Managing Networks of Dependencies
Equivalence
    Equivalent Classes
    Equivalent Properties
    Same Individuals
    Challenge: Merging Data from Different Databases
Computing Sameness—Functional Properties
    Functional Properties
    Inverse Functional Properties
    Combining Functional and Inverse
        Functional Properties
    A Few More Constructs
Summary
    Fundamental Concepts

Chapter 8. Using RDFS-Plus in the Wild
SKOS
    Semantic Relations in SKOS
    Meaning of Semantic Relations
    Special Purpose Inference
    Published Subject Indicators
    SKOS in Action
FOAF
    People and Agents
    Names in FOAF
    Nicknames and Online Names
    Online Persona
    Groups of People
    Things People Make and Do
    Identity in FOAF
    It's Not What You Know, It's Who You Know
Summary
    Fundamental Concepts

Chapter 9. Basic OWL
Restrictions
    Example: Questions and Answers
    Adding “Restrictions”
    Kinds of Restrictions
Challenge Problems
    Challenge: Local Restriction of Ranges
    Challenge: Filtering Data Based on Explicit Type
    Challenge: Relationship Transfer in SKOS
Relationship Transfer in FOAF
Alternative Descriptions of Restrictions
Summary
    Fundamental Concepts

Chapter 10. Counting and Sets in OWL
Unions and Intersections
    Closing the World
    Enumerating Sets with owl:oneOf
     Differentiating Multiple Individuals
Cardinality
    Small Cardinality Limits
Set Complement
Disjoint Sets
Prerequisites Revisited
    No Prerequisites
    Counting Prerequisites
    Guarantees of Existence
Contradictions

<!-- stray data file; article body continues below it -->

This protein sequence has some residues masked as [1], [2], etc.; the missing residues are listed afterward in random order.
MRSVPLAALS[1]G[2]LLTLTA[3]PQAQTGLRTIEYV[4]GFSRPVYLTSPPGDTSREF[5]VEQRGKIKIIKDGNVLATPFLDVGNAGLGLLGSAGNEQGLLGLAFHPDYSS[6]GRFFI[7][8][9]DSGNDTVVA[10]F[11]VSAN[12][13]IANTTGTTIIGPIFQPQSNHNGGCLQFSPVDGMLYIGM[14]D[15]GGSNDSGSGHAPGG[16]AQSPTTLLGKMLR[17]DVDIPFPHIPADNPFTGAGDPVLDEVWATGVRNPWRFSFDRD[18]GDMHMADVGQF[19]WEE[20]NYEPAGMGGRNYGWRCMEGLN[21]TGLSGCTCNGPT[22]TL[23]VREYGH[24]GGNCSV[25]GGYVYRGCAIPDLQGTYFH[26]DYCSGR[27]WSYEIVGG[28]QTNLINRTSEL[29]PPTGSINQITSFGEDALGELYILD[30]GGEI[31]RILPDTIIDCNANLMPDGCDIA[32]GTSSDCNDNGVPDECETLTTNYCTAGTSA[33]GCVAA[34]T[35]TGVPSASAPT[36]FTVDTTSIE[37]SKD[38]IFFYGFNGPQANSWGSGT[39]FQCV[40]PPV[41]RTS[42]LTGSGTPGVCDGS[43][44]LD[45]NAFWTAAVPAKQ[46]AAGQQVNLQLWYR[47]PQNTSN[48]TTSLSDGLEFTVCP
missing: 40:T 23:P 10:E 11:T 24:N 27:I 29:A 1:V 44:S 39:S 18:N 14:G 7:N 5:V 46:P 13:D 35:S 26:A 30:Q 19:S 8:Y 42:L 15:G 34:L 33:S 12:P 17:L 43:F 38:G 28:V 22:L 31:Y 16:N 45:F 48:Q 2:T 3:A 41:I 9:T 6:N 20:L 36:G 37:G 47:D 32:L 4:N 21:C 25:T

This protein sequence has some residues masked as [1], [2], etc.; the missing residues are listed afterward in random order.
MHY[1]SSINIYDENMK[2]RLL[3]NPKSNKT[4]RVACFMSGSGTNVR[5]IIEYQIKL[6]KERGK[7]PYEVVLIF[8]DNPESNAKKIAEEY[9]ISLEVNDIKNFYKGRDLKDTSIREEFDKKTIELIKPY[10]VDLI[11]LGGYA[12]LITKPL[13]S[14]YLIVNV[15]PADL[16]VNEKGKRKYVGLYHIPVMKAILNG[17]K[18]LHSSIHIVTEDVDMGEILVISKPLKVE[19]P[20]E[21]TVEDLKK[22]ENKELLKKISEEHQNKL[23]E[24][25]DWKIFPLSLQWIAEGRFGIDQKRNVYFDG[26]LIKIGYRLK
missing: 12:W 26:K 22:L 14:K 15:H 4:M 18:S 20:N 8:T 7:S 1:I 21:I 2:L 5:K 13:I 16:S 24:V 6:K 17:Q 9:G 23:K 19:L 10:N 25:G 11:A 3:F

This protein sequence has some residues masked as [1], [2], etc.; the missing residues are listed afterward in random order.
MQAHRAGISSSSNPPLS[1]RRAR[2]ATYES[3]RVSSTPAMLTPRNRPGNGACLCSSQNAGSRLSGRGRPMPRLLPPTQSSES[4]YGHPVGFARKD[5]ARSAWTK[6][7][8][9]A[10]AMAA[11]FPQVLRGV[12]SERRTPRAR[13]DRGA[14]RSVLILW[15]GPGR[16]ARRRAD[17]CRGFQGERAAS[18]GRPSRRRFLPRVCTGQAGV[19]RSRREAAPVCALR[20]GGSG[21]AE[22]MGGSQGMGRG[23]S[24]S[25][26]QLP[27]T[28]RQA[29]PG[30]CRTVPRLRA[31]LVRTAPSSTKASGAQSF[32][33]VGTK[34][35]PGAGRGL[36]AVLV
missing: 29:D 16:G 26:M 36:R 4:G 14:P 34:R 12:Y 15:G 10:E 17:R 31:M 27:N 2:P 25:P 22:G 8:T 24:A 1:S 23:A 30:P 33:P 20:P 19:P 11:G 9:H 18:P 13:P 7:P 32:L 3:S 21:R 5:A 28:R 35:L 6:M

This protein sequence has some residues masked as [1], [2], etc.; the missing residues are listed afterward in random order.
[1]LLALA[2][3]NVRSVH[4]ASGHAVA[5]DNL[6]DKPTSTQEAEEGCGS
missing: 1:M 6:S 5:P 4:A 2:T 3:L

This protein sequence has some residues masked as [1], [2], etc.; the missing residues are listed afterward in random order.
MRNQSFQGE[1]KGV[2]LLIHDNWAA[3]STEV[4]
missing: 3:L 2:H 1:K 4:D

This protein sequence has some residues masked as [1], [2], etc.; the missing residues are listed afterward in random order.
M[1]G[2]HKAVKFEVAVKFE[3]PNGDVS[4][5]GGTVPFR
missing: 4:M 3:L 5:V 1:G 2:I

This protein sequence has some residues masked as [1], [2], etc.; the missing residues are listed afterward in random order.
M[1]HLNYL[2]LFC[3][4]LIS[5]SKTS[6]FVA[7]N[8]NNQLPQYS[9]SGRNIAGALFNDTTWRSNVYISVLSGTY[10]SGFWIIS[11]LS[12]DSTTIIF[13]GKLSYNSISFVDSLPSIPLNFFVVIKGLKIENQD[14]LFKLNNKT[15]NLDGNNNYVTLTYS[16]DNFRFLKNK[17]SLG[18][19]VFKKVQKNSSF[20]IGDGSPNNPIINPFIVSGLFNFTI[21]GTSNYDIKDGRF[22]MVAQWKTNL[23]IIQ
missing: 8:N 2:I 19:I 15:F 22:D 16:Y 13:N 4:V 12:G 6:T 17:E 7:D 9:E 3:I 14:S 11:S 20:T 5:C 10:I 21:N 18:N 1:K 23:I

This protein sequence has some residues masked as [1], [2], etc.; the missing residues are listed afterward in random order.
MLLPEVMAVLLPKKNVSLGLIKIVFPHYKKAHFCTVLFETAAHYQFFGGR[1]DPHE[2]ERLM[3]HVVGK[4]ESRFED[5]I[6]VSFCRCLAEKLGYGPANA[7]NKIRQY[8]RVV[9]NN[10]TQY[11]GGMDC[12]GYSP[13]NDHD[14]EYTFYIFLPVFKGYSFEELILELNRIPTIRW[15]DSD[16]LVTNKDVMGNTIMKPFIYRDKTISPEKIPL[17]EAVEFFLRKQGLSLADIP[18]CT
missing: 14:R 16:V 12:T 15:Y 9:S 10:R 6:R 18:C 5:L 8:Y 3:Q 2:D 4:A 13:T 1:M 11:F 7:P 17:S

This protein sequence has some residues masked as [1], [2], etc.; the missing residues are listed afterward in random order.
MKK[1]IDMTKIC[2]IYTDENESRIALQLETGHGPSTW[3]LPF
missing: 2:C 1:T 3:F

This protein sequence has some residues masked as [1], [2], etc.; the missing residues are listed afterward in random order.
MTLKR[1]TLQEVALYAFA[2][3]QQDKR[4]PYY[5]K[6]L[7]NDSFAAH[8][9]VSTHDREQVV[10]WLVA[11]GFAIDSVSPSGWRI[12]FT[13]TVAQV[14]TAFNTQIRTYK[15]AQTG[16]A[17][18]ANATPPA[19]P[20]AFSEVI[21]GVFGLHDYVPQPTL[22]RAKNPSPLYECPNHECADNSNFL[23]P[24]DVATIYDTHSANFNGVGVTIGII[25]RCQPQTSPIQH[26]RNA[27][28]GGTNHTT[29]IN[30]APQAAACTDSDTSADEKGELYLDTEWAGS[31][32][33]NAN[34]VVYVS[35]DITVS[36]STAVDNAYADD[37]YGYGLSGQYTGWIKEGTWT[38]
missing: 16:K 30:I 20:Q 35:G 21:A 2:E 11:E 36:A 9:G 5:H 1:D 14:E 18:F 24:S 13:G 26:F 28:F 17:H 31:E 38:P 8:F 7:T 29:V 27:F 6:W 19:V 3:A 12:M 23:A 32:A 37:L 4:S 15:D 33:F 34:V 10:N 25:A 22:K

Unsatisfiable Classes
    Propagation of Unsatisfiable Classes
Inferring Class Relationships
Reasoning with Individuals and with Classes
Summary
    Fundamental Concepts

Chapter 11. Using OWL in the Wild
The Federal Enterprise Architecture Reference
    Model Ontology
Reference Models and Composability
Resolving Ambiguity in the Model: Sets versus Individuals
Constraints between Models
OWL and Composition
    owl:Ontology
    owl:imports
Advantages of the Modeling Approach
The National Cancer Institute Ontology
Requirements of the NCI Ontology
Upper-Level Classes
Describing Classes in the NCI Ontology
Instance-Level Inferencing in the NCI Ontology
Summary
    Fundamental Concepts

Chapter 12. Good and Bad Modeling Practices
Getting Started
    Know What You Want
    Inference Is Key
Modeling for Reuse
    Insightful Names versus Wishful Names
Differentiating Individuals with owl:differentFrom
    Keeping Track of Classes and Individuals
    Model Testing
Common Modeling Errors
    Rampant Classism (Antipattern)
    Exclusivity (Antipattern)
    Objectification (Antipattern)
    Managing Identifiers for Classes (Antipattern)
    Creeping Conceptualization (Antipattern)
Summary
    Fundamental Concepts

Chapter 13. OWL Levels and Logic
OWL Dialects and Modeling Philosophy
    Provable Models
    Executable Models
OWL Full versus OWL DL
    Class/Individual Separation
    InverseFunctional  Datatypes
OWL Lite
Other Subsets of OWL
Beyond OWL 1.0
    Metamodeling
    Multipart Properties
    Qualified Cardinality
    Multiple Inverse Functional Properties
    Rules
Summary
    Fundamental Concepts

Chapter 14. Conclusions
Appendix
Frequently Asked Questions
Further Reading
Index